Transit Agencies Are Climate Agencies, Too
With emissions from transportation rising, it’s up to the states to fix it.
Last September, Jeanie Ward-Waller, a deputy director at California’s state transportation department, was called into her supervisor’s office and told she was being removed from her role, no explanation given. But Ward-Waller thinks she knows what happened.
A few weeks earlier, she’d threatened to blow the whistle on the agency for a highway repaving project that she believed was covertly — and illegally — going to widen the road. Under state law, highway expansions require environmental review and public input. It was also exactly the kind of project the agency was supposedly moving away from, according to its climate action plan, which said it would prioritize alternative forms of transit.
“Caltrans leaders believe they are widening highways in the public interest, despite decades of empirical research proving otherwise, and the agency’s own policies requiring solutions that reduce driving,” Ward-Waller wrote in an essay for the San Francisco Chronicle after leaving the agency.
Ward-Waller’s firing riled up climate advocates and sustainable transit proponents, and not just in California. (Multiple people I interviewed for this story mentioned it to me.) State transportation agencies all over the country are stuck in this kind of outdated thinking, critics say. Transportation is the biggest source of emissions in the U.S., and one of the only sectors where emissions grew last year. But most state transportation agencies are still funneling most of their budgets into road expansion projects. Few have taken on addressing climate change as part of their mission.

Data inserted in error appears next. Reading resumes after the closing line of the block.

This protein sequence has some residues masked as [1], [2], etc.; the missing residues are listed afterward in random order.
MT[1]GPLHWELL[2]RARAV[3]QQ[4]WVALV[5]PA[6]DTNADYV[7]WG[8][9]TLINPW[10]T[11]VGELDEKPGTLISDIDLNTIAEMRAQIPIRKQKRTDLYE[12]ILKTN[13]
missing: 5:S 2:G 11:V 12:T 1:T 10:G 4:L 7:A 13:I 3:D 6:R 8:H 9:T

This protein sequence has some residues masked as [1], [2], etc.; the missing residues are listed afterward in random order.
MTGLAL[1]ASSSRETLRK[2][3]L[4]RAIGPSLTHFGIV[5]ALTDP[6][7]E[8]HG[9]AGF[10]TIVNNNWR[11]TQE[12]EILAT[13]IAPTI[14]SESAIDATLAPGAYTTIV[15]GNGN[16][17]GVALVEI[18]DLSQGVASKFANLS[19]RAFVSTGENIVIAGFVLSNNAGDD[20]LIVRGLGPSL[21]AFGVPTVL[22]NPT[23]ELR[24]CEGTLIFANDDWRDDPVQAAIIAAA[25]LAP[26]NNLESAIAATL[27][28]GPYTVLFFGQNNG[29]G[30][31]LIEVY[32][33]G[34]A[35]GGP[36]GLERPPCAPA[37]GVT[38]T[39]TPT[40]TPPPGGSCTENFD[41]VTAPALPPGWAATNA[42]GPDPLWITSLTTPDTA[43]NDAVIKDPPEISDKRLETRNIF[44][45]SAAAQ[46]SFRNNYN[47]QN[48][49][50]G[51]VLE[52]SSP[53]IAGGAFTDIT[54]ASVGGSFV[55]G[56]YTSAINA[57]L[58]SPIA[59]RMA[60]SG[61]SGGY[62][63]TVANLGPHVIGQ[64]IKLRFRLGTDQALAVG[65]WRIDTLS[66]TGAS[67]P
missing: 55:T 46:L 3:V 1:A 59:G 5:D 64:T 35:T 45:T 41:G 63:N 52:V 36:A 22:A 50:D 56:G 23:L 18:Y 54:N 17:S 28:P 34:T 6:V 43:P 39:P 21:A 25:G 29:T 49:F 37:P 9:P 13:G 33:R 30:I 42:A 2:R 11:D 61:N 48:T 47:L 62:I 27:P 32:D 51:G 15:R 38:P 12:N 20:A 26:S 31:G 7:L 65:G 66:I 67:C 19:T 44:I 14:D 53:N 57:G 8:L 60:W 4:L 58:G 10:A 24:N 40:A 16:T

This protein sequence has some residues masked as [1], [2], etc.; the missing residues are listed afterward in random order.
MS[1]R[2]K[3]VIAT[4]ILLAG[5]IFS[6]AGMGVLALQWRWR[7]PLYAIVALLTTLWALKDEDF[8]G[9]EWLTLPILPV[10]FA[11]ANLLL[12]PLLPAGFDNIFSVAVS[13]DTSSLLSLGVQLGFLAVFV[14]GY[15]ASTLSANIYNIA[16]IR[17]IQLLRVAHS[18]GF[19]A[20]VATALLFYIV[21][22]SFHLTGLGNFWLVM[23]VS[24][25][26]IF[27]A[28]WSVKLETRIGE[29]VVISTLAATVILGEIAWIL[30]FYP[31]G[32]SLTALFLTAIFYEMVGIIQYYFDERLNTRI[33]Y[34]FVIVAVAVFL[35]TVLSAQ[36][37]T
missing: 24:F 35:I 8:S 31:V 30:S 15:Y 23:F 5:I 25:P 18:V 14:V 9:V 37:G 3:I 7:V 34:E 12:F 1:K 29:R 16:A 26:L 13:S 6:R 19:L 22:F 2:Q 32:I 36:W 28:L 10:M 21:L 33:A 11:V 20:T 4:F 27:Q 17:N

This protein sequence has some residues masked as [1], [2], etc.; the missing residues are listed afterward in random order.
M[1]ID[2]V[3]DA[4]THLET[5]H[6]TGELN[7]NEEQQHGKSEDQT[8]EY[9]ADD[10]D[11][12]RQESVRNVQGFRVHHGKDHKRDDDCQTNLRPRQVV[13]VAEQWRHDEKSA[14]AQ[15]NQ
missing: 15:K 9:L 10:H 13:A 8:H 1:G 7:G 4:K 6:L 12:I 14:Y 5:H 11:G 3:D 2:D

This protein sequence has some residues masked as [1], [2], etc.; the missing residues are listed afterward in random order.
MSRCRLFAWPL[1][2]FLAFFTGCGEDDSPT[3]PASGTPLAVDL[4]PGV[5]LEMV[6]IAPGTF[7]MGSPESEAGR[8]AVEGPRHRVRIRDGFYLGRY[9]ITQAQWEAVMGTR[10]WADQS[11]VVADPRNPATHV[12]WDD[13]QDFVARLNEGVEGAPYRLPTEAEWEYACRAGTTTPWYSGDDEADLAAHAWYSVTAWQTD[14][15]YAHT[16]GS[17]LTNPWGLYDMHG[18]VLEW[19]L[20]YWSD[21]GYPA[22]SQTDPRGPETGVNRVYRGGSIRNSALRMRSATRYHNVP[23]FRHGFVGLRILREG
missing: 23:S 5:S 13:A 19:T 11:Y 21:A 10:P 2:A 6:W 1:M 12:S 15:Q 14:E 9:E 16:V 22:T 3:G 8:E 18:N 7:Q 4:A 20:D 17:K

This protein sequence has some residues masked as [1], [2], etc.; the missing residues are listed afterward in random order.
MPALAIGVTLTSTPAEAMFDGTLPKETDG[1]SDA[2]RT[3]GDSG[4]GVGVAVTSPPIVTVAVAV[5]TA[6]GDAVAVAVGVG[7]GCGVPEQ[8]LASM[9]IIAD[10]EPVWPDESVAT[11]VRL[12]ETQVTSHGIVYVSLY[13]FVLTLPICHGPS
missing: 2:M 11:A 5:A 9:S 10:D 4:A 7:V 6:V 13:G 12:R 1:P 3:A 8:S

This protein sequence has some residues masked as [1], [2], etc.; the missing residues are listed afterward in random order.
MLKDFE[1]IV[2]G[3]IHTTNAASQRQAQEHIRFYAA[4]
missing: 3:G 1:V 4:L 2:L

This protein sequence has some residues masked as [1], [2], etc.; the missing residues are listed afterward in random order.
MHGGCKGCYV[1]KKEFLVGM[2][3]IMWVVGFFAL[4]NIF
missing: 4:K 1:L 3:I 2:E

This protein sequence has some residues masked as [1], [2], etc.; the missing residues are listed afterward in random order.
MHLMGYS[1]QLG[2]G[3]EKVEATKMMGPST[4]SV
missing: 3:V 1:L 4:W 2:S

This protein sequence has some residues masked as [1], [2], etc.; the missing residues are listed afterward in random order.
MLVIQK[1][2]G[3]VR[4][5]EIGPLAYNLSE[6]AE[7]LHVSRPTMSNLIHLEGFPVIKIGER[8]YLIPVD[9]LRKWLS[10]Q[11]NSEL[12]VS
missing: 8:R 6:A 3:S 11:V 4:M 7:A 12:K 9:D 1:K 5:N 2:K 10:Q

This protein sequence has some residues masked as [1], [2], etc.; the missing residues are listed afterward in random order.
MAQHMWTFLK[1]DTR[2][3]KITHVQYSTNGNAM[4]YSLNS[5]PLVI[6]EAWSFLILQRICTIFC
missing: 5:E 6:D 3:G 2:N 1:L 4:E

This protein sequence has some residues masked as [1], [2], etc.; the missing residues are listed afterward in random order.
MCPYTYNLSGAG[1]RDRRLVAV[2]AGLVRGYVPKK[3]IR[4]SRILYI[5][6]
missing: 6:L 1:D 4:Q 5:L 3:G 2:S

“State departments of transportation are kind of the next frontier for climate advocacy to conquer,” Justin Balik, the state program director for Evergreen Action told me. “There’s a lot of blue states where the transportation decisions are still divorced from the climate conversation.”
It’s a pivotal moment to change that, Balik argued. The Bipartisan Infrastructure Law, signed in 2021, has been sending billions of dollars of flexible funding into states for transportation projects. The Biden administration will also soon begin requiring these agencies to set greenhouse gas reduction targets. Although the targets are non-binding and states won’t be penalized for failing to achieve them, they will have to regularly report on their progress.
States have until February 1 to submit their initial plans to the federal Department of Transportation. So on Monday, climate and clean transportation advocates around the country sent letters to the governors of 22 states urging them to set targets consistent with reaching net-zero emissions by 2050. The letters ask officials to consider what’s achievable both through vehicle electrification and by reducing highway expansion.
“Electrification is critical and essential, but it’s not enough, just looking at the math, in terms of how long it's going to take for the vehicle fleet to turn over,” said Balik. “We need to think about the transportation system holistically and stop digging the hole deeper when we’re making transportation investment decisions.”
He directed me to a report published by the Georgetown Climate Center after the infrastructure law passed. The policy think tank modeled two scenarios, one where about a third of the $600 billion of flexible funding went to highway expansion, and one where states put more toward public transit and road maintenance. It found that the first scenario would increase emissions 1.6% by 2032, compared to business-as-usual, whereas the second would enable deeper emissions cuts — 1.3% more — than would otherwise have been expected with market forces and existing policies.